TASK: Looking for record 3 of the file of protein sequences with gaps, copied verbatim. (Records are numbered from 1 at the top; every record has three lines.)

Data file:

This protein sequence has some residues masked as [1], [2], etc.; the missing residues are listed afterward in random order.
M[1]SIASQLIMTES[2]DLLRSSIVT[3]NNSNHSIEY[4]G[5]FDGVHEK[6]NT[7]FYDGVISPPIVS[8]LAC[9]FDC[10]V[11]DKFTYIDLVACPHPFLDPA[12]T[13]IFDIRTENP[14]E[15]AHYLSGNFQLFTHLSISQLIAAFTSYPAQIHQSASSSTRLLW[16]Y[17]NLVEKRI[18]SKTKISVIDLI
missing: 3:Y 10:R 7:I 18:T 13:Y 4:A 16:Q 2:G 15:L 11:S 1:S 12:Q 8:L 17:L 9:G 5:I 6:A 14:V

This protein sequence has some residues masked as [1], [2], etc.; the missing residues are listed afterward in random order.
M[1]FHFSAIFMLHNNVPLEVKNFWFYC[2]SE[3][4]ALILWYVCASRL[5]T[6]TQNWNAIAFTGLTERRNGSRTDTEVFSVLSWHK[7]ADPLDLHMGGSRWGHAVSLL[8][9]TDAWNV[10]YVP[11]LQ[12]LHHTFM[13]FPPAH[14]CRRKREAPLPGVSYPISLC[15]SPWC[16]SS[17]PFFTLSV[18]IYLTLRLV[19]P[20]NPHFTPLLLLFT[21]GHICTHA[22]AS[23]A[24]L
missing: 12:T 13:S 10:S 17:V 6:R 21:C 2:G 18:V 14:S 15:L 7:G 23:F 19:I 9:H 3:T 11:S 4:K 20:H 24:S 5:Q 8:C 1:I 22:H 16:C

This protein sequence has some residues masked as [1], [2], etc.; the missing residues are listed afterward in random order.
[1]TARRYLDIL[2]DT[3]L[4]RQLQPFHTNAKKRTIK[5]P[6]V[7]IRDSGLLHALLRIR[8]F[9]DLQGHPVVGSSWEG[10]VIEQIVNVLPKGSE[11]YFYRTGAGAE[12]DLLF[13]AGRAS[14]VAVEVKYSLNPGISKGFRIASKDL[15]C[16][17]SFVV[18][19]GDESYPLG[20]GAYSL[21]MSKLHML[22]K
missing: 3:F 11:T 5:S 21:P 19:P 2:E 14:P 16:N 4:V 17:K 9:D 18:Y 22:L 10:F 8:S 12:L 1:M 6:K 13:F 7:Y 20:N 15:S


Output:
This protein sequence has some residues masked as [1], [2], etc.; the missing residues are listed afterward in random order.
[1]TARRYLDIL[2]DT[3]L[4]RQLQPFHTNAKKRTIK[5]P[6]V[7]IRDSGLLHALLRIR[8]F[9]DLQGHPVVGSSWEG[10]VIEQIVNVLPKGSE[11]YFYRTGAGAE[12]DLLF[13]AGRAS[14]VAVEVKYSLNPGISKGFRIASKDL[15]C[16][17]SFVV[18][19]GDESYPLG[20]GAYSL[21]MSKLHML[22]K
missing: 3:F 11:T 5:S 21:P 19:P 2:E 14:P 16:N 4:V 17:K 9:D 18:Y 22:L 10:F 8:S 12:L 1:M 6:K 13:F 7:Y 20:N 15:S